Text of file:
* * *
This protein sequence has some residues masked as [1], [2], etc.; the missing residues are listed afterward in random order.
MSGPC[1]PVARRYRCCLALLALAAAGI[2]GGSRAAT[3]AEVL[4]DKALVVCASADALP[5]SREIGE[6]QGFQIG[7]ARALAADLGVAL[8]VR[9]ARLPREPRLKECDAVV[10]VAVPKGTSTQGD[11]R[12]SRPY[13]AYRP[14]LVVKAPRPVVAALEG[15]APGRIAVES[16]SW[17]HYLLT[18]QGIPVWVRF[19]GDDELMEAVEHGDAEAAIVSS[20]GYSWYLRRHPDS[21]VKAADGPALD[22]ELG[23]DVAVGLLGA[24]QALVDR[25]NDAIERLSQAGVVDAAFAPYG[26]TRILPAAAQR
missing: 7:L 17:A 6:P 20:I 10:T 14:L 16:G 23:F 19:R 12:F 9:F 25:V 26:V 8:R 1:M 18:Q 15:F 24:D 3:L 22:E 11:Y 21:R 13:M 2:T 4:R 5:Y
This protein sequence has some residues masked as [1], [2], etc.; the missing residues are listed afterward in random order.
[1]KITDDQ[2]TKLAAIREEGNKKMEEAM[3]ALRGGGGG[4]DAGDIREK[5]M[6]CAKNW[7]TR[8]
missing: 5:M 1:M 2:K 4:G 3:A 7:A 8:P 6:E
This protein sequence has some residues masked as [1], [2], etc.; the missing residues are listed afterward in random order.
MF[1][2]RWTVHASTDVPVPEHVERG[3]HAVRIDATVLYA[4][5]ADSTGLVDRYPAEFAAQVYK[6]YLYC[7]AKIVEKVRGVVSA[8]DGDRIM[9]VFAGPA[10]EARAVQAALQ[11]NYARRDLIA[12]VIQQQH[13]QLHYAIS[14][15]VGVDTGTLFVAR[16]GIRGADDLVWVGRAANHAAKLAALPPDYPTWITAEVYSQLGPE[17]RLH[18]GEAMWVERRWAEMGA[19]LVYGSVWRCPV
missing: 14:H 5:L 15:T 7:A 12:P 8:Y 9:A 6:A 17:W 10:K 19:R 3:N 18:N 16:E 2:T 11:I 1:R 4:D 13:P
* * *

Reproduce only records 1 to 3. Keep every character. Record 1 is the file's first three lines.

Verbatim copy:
This protein sequence has some residues masked as [1], [2], etc.; the missing residues are listed afterward in random order.
MSGPC[1]PVARRYRCCLALLALAAAGI[2]GGSRAAT[3]AEVL[4]DKALVVCASADALP[5]SREIGE[6]QGFQIG[7]ARALAADLGVAL[8]VR[9]ARLPREPRLKECDAVV[10]VAVPKGTSTQGD[11]R[12]SRPY[13]AYRP[14]LVVKAPRPVVAALEG[15]APGRIAVES[16]SW[17]HYLLT[18]QGIPVWVRF[19]GDDELMEAVEHGDAEAAIVSS[20]GYSWYLRRHPDS[21]VKAADGPALD[22]ELG[23]DVAVGLLGA[24]QALVDR[25]NDAIERLSQAGVVDAAFAPYG[26]TRILPAAAQR
missing: 7:L 17:A 6:P 20:I 10:T 14:L 16:G 23:F 19:R 12:F 9:F 25:V 26:V 8:R 1:M 18:Q 15:F 24:D 3:L 22:E 11:Y 21:R 13:M 2:T 4:R 5:Y
This protein sequence has some residues masked as [1], [2], etc.; the missing residues are listed afterward in random order.
[1]KITDDQ[2]TKLAAIREEGNKKMEEAM[3]ALRGGGGG[4]DAGDIREK[5]M[6]CAKNW[7]TR[8]
missing: 5:M 1:M 2:K 4:G 3:A 7:A 8:P 6:E
This protein sequence has some residues masked as [1], [2], etc.; the missing residues are listed afterward in random order.
MF[1][2]RWTVHASTDVPVPEHVERG[3]HAVRIDATVLYA[4][5]ADSTGLVDRYPAEFAAQVYK[6]YLYC[7]AKIVEKVRGVVSA[8]DGDRIM[9]VFAGPA[10]EARAVQAALQ[11]NYARRDLIA[12]VIQQQH[13]QLHYAIS[14][15]VGVDTGTLFVAR[16]GIRGADDLVWVGRAANHAAKLAALPPDYPTWITAEVYSQLGPE[17]RLH[18]GEAMWVERRWAEMGA[19]LVYGSVWRCPV
missing: 14:H 5:L 15:T 7:A 12:P 8:Y 9:A 6:A 17:W 10:K 19:R 3:N 18:N 16:E 2:T 11:I 1:R 4:D 13:P